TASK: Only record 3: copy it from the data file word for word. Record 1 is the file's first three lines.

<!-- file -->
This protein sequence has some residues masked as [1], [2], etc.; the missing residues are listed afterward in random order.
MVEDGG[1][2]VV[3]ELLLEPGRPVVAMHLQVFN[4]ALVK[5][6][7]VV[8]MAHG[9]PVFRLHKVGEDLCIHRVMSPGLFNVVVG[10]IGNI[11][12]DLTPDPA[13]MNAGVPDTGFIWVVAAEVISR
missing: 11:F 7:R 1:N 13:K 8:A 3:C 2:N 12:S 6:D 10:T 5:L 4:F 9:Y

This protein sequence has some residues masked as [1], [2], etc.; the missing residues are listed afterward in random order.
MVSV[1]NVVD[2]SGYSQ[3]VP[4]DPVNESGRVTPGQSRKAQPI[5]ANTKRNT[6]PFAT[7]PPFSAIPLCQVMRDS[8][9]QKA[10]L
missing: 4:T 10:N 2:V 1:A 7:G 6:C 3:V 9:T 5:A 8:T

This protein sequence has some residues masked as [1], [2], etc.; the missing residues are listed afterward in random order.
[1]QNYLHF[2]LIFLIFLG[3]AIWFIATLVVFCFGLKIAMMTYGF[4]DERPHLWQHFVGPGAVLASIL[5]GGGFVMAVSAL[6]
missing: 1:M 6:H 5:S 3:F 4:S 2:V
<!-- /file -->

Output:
This protein sequence has some residues masked as [1], [2], etc.; the missing residues are listed afterward in random order.
[1]QNYLHF[2]LIFLIFLG[3]AIWFIATLVVFCFGLKIAMMTYGF[4]DERPHLWQHFVGPGAVLASIL[5]GGGFVMAVSAL[6]
missing: 1:M 6:H 5:S 3:F 4:S 2:V